Robert Fox, a New York Catholic whose children attended the Academy in Emmitsburg, volunteered to accompany the Sisters to New York. He met Cecilia and Felicity at Emmitsburg. Their first destination was Philadelphia. There they would meet Sister Rose White, director of the Philadelphia orphanage started by the Sisters in 1814. They would continue their journey together.
As the caravan made its way northward into Pennsylvania, they passed the small town of Gettysburg, which would become the site of the bloodiest battle of the Civil War, still some distance in the future. Before it ended
46,286 Union and Confederate soldiers would lose their lives.
When has death become real for us? We experience the deaths of family members and friends and this is always sad and difficult. There are other kinds of death as well: relationships that are marred by misunderstandings, or ministries or work that end through no fault of our own. In African-American culture when a person dies he or she is said to have “crossed over” or “passed.”
Recovering from grief is hard. How have you crossed over the “deaths” in your own life? We know we must die to ourselves and to all that separates us from the love our God wants us to have.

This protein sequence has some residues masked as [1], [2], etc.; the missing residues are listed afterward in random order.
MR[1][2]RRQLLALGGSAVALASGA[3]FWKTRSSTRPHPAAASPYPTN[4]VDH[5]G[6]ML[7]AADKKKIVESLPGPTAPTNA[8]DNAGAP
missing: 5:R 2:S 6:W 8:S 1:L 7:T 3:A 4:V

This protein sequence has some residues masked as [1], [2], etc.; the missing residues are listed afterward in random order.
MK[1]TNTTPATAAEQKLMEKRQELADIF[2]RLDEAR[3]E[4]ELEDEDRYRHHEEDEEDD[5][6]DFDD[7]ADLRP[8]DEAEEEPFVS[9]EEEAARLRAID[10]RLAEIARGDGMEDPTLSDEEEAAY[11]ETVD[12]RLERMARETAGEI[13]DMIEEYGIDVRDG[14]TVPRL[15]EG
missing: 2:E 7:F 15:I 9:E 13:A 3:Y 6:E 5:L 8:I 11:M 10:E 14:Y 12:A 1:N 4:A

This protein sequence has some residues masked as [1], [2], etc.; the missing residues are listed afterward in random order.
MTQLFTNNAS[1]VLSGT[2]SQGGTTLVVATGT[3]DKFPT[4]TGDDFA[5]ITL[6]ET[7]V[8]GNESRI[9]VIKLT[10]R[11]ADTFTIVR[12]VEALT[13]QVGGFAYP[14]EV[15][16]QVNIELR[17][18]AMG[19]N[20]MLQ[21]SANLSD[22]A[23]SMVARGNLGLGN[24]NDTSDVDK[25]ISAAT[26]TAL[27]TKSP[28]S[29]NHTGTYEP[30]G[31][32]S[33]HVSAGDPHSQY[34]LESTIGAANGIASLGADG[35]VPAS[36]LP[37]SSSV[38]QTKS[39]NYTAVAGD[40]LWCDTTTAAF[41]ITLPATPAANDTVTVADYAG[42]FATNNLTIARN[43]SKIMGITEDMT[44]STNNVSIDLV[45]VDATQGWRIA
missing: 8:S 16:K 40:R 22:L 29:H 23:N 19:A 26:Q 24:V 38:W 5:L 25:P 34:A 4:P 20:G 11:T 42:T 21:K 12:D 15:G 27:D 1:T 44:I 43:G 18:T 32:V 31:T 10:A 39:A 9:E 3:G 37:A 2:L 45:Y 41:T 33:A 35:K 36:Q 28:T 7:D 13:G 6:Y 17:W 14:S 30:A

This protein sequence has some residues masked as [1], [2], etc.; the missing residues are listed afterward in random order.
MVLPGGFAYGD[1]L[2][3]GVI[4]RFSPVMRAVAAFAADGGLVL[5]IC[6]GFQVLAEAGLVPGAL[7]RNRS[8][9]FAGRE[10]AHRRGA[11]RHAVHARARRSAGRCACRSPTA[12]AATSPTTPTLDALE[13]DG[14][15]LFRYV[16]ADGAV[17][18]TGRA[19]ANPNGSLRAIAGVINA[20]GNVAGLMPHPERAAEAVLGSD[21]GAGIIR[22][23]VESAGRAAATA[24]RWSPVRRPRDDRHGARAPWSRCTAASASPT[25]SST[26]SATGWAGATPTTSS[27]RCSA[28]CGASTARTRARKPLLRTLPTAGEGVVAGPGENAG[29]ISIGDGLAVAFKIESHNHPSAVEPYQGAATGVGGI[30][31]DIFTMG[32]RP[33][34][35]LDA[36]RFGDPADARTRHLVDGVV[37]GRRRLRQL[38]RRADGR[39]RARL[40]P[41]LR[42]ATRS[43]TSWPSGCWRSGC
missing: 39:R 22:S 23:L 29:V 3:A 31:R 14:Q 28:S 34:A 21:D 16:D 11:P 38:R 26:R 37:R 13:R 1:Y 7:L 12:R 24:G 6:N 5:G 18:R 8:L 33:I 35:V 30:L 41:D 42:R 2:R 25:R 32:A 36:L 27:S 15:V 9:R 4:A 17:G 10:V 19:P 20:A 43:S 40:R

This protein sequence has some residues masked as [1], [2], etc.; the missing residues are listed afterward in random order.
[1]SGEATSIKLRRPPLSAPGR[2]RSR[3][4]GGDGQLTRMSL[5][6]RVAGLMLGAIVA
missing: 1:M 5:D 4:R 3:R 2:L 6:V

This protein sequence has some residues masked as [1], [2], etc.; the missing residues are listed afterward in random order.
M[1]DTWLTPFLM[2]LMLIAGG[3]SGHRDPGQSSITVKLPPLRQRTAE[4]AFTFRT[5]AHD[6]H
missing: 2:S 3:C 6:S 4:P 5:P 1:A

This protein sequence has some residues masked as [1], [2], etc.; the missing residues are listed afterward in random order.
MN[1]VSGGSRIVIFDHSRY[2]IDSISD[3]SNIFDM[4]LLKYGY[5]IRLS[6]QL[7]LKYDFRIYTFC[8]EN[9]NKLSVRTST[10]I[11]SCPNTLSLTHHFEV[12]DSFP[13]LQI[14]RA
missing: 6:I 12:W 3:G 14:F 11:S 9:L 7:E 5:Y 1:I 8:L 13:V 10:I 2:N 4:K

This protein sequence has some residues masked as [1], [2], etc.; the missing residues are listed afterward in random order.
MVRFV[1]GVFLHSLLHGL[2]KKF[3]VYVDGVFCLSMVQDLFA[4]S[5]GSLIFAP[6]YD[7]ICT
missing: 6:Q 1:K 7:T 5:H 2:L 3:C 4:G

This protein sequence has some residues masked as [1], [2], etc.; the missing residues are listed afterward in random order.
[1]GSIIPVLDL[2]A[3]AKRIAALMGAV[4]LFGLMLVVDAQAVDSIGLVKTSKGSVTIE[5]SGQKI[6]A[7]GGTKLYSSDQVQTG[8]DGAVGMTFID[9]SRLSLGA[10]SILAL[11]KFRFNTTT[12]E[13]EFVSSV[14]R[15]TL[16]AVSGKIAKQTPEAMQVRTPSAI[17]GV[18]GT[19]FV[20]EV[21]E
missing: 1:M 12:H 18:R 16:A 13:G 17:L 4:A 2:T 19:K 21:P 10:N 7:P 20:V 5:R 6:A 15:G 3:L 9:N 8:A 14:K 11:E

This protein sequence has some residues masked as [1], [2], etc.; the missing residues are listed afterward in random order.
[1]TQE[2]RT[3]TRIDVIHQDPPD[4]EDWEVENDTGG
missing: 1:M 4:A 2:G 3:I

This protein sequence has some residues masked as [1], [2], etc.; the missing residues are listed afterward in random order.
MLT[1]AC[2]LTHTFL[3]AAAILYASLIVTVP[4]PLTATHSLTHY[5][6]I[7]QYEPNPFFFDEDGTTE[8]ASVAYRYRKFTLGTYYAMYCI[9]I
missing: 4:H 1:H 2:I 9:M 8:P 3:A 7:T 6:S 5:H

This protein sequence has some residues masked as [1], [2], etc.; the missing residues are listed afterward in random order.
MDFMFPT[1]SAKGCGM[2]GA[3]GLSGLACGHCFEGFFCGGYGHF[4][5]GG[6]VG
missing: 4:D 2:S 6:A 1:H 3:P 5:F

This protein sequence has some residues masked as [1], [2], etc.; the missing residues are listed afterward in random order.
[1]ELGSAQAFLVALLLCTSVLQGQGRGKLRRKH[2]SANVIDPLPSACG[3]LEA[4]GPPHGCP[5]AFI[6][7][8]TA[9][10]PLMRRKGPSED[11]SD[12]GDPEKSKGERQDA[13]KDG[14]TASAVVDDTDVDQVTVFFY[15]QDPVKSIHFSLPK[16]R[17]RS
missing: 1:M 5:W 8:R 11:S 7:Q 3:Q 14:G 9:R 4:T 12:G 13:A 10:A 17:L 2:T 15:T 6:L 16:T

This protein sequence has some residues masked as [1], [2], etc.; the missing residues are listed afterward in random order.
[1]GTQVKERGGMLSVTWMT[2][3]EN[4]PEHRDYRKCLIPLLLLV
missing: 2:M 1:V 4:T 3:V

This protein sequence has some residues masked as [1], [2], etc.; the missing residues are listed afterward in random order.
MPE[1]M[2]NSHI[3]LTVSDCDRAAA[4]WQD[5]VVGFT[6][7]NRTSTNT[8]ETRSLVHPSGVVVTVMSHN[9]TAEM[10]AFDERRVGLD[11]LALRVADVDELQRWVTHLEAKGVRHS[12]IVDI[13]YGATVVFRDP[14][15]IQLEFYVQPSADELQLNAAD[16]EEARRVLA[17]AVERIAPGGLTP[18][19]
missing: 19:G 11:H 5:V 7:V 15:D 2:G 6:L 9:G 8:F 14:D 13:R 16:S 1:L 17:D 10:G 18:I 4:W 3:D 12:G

Scripture, Matthew 27: 45–47, 54
From noon onward, darkness came over the whole land until three in the afternoon. And about three o’clock Jesus cried out in a loud voice, “Eli, Eli, lema sabachthani?” which means, “My God, my God, why have you forsaken me?”
The centurion and the men with him who were keeping watch over Jesus feared greatly when they saw the earthquake and all that was happening, and they said, “Truly, this was the Son of God!”
Fear paralyzes us and limits us in our ability to move ahead in our lives and relationships. What are my fears?
In time, we find that the answer may be, in part, to look beyond where we are, or answer someone’s need, or say yes to a project or mission.
Words of Elizabeth
“You know I grow fearless, for you know where, and how strong, is my trust.”
Virtual Retreat prepared by Sisters Maria Iglesias, SC, and Mary E. McCormick, SC